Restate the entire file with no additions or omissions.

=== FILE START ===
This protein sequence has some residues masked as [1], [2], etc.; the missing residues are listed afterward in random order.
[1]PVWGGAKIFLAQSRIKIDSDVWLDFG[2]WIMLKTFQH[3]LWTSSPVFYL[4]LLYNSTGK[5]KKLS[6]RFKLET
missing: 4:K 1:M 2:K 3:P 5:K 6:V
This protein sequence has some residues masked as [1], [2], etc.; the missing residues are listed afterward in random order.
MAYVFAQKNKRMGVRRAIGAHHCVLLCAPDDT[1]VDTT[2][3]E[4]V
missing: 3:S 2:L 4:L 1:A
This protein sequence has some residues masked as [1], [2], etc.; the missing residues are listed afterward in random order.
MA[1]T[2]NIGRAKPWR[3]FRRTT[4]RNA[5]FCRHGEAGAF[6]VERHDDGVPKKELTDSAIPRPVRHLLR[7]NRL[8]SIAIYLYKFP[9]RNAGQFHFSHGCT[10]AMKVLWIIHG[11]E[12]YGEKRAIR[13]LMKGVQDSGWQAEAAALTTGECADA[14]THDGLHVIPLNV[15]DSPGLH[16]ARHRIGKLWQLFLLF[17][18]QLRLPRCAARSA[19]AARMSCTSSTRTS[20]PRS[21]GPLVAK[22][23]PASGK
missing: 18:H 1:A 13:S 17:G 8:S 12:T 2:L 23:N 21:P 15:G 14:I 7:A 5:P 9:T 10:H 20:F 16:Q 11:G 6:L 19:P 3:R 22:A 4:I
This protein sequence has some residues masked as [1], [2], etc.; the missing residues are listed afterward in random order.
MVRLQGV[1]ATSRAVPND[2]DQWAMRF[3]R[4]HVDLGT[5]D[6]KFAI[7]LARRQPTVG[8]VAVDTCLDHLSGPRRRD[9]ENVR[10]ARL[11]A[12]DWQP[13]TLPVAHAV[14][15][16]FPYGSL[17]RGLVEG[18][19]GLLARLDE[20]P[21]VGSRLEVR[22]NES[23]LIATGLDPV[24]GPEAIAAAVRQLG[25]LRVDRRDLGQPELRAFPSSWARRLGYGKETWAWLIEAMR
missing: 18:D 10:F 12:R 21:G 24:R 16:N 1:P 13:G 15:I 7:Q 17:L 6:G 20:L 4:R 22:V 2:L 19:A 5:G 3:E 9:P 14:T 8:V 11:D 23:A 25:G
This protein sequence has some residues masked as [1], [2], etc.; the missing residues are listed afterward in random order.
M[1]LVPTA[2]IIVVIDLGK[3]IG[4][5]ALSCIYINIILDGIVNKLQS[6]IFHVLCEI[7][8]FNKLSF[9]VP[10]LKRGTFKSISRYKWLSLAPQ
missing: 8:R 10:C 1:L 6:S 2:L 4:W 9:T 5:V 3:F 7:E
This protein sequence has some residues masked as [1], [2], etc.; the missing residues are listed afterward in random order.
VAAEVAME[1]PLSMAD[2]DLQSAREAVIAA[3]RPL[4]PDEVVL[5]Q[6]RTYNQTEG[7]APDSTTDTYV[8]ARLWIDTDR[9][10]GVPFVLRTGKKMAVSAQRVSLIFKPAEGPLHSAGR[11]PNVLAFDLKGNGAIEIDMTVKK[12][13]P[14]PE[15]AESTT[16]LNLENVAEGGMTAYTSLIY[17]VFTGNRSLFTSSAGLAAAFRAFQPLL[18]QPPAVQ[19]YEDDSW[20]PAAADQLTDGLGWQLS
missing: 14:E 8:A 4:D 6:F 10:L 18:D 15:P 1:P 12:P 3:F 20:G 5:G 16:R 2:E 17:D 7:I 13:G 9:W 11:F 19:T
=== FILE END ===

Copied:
This protein sequence has some residues masked as [1], [2], etc.; the missing residues are listed afterward in random order.
[1]PVWGGAKIFLAQSRIKIDSDVWLDFG[2]WIMLKTFQH[3]LWTSSPVFYL[4]LLYNSTGK[5]KKLS[6]RFKLET
missing: 4:K 1:M 2:K 3:P 5:K 6:V
This protein sequence has some residues masked as [1], [2], etc.; the missing residues are listed afterward in random order.
MAYVFAQKNKRMGVRRAIGAHHCVLLCAPDDT[1]VDTT[2][3]E[4]V
missing: 3:S 2:L 4:L 1:A
This protein sequence has some residues masked as [1], [2], etc.; the missing residues are listed afterward in random order.
MA[1]T[2]NIGRAKPWR[3]FRRTT[4]RNA[5]FCRHGEAGAF[6]VERHDDGVPKKELTDSAIPRPVRHLLR[7]NRL[8]SIAIYLYKFP[9]RNAGQFHFSHGCT[10]AMKVLWIIHG[11]E[12]YGEKRAIR[13]LMKGVQDSGWQAEAAALTTGECADA[14]THDGLHVIPLNV[15]DSPGLH[16]ARHRIGKLWQLFLLF[17][18]QLRLPRCAARSA[19]AARMSCTSSTRTS[20]PRS[21]GPLVAK[22][23]PASGK
missing: 18:H 1:A 13:S 17:G 8:S 12:T 2:L 23:N 21:P 15:G 14:I 7:A 5:P 9:T 10:H 20:F 16:Q 11:G 6:L 19:P 3:R 22:A 4:I
This protein sequence has some residues masked as [1], [2], etc.; the missing residues are listed afterward in random order.
MVRLQGV[1]ATSRAVPND[2]DQWAMRF[3]R[4]HVDLGT[5]D[6]KFAI[7]LARRQPTVG[8]VAVDTCLDHLSGPRRRD[9]ENVR[10]ARL[11]A[12]DWQP[13]TLPVAHAV[14][15][16]FPYGSL[17]RGLVEG[18][19]GLLARLDE[20]P[21]VGSRLEVR[22]NES[23]LIATGLDPV[24]GPEAIAAAVRQLG[25]LRVDRRDLGQPELRAFPSSWARRLGYGKETWAWLIEAMR
missing: 18:D 10:F 12:R 21:G 24:R 16:N 1:P 13:G 15:I 7:Q 17:L 6:G 20:L 4:R 22:V 2:L 19:A 5:G 3:E 9:P 14:T 8:V 11:D 23:A 25:G
This protein sequence has some residues masked as [1], [2], etc.; the missing residues are listed afterward in random order.
M[1]LVPTA[2]IIVVIDLGK[3]IG[4][5]ALSCIYINIILDGIVNKLQS[6]IFHVLCEI[7][8]FNKLSF[9]VP[10]LKRGTFKSISRYKWLSLAPQ
missing: 8:R 10:C 1:L 6:S 2:L 4:W 9:T 5:V 3:F 7:E
This protein sequence has some residues masked as [1], [2], etc.; the missing residues are listed afterward in random order.
VAAEVAME[1]PLSMAD[2]DLQSAREAVIAA[3]RPL[4]PDEVVL[5]Q[6]RTYNQTEG[7]APDSTTDTYV[8]ARLWIDTDR[9][10]GVPFVLRTGKKMAVSAQRVSLIFKPAEGPLHSAGR[11]PNVLAFDLKGNGAIEIDMTVKK[12][13]P[14]PE[15]AESTT[16]LNLENVAEGGMTAYTSLIY[17]VFTGNRSLFTSSAGLAAAFRAFQPLL[18]QPPAVQ[19]YEDDSW[20]PAAADQLTDGLGWQLS
missing: 14:E 8:A 4:D 6:F 10:L 18:D 15:P 1:P 12:P 3:F 20:G 5:G 16:R 2:E 17:D 7:I 13:G 9:W 11:F 19:T